Annual Blue Mass honors first responders, law enforcement


By Anne Marie Amacher
The Catholic Messenger

DAVENPORT — Members of Quad-City law enforcement and other first responders — including fire, medic/EMS, corrections and dispatch — attended the annual Blue Mass at St. Paul the Apostle Catholic Church on May 14. Family, friends and other supporters accompanied them. Bishop Thomas Zinkula presided at the Mass.

Anne Marie Amacher
Lt. Jason Smith plays a Communion meditation during the Blue Mass at St. Paul the Apostle Church in Davenport on May 14.

In his homily, the bishop said stories of order and of chaos fill the Bible; these are the stories of our lives. In Genesis, God created things in an orderly and harmonious manner. “But then came the fall. That happened because we chose to worship our own egos rather than God. This led to chaos and disorder.”

The bishop emphasized that order returns in one way or another. “All of this is in preparation for and leads up to the Pascal Mystery…. Jesus’ death is very chaotic. Jesus cries out in a loud voice and breathes his last (breath).” Darkness covers the land; the veil is torn in two and the earth quakes. Rocks split and tombs open. “But after three days, Jesus rises from the dead and establishes a whole new, everlasting order.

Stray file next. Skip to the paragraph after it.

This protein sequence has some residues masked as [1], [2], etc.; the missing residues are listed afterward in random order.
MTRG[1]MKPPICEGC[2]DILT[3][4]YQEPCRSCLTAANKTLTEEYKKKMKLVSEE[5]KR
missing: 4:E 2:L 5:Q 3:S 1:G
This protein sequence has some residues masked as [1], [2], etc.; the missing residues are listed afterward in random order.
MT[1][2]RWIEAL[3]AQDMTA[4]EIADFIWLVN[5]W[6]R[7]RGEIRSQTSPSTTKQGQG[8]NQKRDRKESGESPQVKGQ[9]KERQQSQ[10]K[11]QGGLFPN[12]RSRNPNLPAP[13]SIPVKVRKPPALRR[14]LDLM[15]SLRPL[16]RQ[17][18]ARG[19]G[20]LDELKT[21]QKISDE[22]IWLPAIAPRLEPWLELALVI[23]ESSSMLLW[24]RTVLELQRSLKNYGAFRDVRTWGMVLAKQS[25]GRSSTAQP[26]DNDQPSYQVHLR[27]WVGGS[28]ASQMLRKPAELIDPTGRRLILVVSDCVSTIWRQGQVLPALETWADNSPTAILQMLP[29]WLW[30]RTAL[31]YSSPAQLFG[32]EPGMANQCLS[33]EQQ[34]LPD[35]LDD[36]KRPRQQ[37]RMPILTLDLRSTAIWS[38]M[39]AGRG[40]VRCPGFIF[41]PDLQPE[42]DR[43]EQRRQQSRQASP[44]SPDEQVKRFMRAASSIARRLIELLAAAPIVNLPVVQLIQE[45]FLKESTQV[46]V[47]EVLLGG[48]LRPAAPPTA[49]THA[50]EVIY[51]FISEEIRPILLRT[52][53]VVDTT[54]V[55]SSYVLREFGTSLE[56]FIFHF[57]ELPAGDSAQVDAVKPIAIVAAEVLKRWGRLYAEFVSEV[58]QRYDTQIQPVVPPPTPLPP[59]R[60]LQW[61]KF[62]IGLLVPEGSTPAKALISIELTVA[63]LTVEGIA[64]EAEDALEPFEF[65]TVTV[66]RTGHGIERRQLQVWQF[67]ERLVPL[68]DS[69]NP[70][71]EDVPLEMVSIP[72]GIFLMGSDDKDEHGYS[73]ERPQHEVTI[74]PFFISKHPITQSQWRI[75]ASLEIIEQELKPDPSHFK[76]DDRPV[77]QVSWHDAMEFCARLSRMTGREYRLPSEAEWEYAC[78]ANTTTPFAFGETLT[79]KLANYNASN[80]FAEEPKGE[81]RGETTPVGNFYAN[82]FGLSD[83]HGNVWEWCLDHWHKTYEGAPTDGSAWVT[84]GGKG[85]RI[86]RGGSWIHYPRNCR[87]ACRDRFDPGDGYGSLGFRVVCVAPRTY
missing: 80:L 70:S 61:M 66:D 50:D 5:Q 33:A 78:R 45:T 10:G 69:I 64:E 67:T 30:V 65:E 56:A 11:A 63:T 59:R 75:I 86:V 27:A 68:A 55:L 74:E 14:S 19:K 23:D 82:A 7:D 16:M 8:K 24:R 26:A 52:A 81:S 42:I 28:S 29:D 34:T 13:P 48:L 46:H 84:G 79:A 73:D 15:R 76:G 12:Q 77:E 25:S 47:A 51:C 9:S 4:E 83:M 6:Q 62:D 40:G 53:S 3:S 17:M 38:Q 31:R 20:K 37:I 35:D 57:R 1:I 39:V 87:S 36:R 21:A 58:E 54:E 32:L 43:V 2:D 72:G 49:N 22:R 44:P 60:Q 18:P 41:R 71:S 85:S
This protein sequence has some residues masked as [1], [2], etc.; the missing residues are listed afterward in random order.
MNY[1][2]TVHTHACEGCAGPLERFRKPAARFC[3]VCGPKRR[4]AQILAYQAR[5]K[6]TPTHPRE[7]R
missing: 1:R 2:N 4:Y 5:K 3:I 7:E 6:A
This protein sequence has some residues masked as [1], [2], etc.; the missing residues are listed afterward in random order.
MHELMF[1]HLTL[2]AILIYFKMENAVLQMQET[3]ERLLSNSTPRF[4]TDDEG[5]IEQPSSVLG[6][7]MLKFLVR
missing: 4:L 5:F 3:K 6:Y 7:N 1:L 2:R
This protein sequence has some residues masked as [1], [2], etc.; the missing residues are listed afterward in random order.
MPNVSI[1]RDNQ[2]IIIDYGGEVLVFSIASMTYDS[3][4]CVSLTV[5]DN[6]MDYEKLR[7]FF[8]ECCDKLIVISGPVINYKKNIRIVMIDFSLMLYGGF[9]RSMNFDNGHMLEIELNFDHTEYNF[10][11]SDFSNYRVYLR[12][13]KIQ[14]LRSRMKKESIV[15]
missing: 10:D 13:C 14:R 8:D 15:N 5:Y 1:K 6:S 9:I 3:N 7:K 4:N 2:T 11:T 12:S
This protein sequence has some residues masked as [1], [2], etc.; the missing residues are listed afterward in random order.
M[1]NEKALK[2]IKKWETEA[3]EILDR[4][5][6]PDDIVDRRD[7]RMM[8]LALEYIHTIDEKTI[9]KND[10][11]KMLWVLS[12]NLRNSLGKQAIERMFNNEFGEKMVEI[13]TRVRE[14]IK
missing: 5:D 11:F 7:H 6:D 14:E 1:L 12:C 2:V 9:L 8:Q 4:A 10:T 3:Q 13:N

“… Police officers, fire fighters and other first responders are confronted on a daily basis with the disorder associated with life — accidents, sickness, injuries, fires and violence. These things cause fear, anxiety, sadness, suffering and hopelessness.


“Just as Jesus appeared to the anxious and terrified disciples and brought peace to them,” the bishop told the first responders, you “are disciples of Jesus Christ as you appear to people who are in need and do what you can to restore peace and order to tense situations.”

With the approach of the feast of Pentecost, “May Jesus breathe the Holy Spirit into your minds, hearts and lives so that you have the gifts and fruits of the Holy Spirit. Have wisdom, knowledge and understanding to make good decisions in the spur of the moment. Have courage, patience and self-control when you are in the midst of stressful and challenging situations. Finally, find the love, joy and peace of helping people who are in great need.”

A reception in Denning Hall followed Mass. Medic Terry Rawls said it felt good to be supported by the public. He also likes being able to meet up with other first responders he sees on calls. “It’s nice to see them outside work.”

Medic Brian Taylor said the Mass “brings us all together in the great community of faith.”

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